Chronic musculoskeletal (MSK) pain is one of the most common conditions
among Veterans, affecting approximately 60% of those seen in VA primary
care. Although perceived effectiveness of chronic pain treatment is low among
all VA patients, black patients are less likely than whites to perceive their
treatment as effective, and are more likely to experience functional limitations
due to pain. There is growing consensus that chronic pain is best addressed
by a biopsychosocial approach that acknowledges the role of psychological
and environmental contributors to pain, some of which differ by race and hence
contribute to disparities. For example, blacks experience greater pain-related
fear and lower self-efficacy in coping with pain (psychological contributors), and
neighborhoods that make physical activity difficult (environmental contributors).
However, there is a lack of effective interventions to improve pain treatment
among minority patients, particularly those that target psychological and
The long term goal is to improve the quality and equity of pain treatment
in order to improve pain outcomes for all Veterans. The objective of this
application is to test the effectiveness of a multi-component intervention
that specifically targets known barriers to effective pain care among black
Veterans with chronic MSK pain. The primary hypothesis is that a telephonedelivered intervention, which emphasizes walking and incorporates Action Planning, Motivational Interviewing (MI) and Cognitive Behavioral Therapy
(CBT) techniques, and the use of pedometers, will improve core chronic pain
outcomes in black Veterans. Secondarily, we will determine whether our
intervention also benefits non-black patients with MSK.
The investigators propose a randomized trial to test the effectiveness of the
intervention compared with usual care (UC) among 250 black and 250 nonblack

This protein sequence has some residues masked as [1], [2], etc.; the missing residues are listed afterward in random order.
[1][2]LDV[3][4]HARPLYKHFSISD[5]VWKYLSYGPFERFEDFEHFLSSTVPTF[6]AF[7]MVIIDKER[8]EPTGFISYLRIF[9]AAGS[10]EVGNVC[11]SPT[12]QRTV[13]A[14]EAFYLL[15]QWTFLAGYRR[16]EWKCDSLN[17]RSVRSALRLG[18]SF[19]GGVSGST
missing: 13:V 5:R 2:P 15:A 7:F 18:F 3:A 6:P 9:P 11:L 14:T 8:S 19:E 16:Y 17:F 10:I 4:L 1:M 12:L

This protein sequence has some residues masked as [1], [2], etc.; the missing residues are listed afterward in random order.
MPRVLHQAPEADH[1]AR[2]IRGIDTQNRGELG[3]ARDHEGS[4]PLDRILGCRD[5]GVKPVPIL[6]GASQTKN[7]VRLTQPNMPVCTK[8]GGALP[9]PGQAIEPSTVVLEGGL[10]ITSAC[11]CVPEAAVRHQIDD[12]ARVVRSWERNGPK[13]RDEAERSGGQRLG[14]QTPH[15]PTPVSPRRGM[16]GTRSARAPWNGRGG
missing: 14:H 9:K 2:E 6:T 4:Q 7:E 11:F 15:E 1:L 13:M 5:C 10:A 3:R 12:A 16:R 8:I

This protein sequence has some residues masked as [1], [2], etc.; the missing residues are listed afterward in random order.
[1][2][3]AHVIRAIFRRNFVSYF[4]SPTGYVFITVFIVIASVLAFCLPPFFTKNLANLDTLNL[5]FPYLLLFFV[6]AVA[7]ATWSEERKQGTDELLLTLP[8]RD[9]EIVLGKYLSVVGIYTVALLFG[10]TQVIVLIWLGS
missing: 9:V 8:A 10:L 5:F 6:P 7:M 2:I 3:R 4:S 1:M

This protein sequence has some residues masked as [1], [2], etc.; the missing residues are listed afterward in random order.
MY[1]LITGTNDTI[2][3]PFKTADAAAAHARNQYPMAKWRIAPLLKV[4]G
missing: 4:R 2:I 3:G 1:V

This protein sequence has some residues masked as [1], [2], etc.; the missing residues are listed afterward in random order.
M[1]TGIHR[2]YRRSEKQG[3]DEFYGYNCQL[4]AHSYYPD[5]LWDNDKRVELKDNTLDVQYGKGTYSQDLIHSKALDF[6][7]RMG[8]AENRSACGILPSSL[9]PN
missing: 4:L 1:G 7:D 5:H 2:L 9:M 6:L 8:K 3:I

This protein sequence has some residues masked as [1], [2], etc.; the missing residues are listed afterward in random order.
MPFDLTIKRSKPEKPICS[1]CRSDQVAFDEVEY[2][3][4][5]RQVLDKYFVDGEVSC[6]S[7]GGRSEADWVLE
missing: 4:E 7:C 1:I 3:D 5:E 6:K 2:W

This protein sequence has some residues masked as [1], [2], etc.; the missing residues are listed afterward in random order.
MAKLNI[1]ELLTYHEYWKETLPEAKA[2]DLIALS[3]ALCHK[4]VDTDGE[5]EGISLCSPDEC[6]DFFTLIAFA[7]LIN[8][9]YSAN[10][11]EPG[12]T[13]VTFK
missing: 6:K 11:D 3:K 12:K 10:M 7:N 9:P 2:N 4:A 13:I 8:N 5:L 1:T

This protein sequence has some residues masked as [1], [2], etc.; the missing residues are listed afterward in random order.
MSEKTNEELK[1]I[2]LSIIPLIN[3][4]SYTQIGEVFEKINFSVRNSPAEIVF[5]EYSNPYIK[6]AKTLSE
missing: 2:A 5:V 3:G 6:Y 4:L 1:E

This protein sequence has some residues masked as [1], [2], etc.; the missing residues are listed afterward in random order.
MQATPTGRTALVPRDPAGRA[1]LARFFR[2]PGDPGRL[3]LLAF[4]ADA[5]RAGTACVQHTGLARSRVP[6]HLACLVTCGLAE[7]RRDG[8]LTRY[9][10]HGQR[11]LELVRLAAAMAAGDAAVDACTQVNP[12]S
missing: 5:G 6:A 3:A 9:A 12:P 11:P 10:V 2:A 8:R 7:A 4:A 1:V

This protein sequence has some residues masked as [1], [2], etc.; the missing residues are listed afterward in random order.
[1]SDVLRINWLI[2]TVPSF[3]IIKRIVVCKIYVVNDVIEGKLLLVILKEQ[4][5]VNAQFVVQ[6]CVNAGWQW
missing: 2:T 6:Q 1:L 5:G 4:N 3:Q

patients with chronic MSK pain. Patients from the Atlanta VAMC will
be identified using administrative data. Patients will be screened by phone,
and, if eligible, will be mailed the baseline survey to complete and mail back.
Eligible patients who complete the baseline survey will be randomly assigned to the usual care (UC) or intervention condition (IC). Intervention participants
will receive a pedometer-mediated walking intervention that will incorporate
Action Planning and the use of MI and CBT techniques. The intervention
will be delivered in 6 telephone counseling sessions over three months.
Patients in the UC condition will receive an informational brochure and a
pedometer. The study is powered to find a difference between the IC and
UC groups within the black and non-black groups. The primary outcome is
chronic pain-related physical functioning, assessed by the revised Roland and
Morris Disability Questionnaire, a measure recommended by the Initiative on
Methods, Measurement, and Pain Assessment in Clinical Trials (IMMPACT).
We will also examine whether the intervention improves other IMMPACT recommended domains (pain intensity, emotional functioning, and ratings
of overall improvement). Secondary objectives include examining potential
mediators targeted by the intervention, exploring whether the intervention
affects service utilization and use of opioid analgesics, and exploring whether
the intervention reduces racial disparities in pain outcomes. Measures will be
assessed by mail and phone survey at baseline, 3 months, and 6 months. Data
analysis of primary aims will follow intent-to-treat methodology.
None at this time.
The work proposed is expected to result in a non-pharmacological intervention,
delivered by telephone, designed to reduce pain and improve functioning
among black patients with MSK pain, by promoting walking.
- Bhimani RH, Cross LJ, Taylor BC, Meis LA, Fu SS, Allen KD, Krein SL, Do T, Kerns RD, Burgess DJ. Taking ACTION to reduce pain: ACTION study rationale, design and protocol of a randomized trial of a proactive telephone-based coaching intervention for chronic musculoskeletal pain among African Americans. BMC musculoskeletal disorders. 2017 Jan 13; 18(1):15.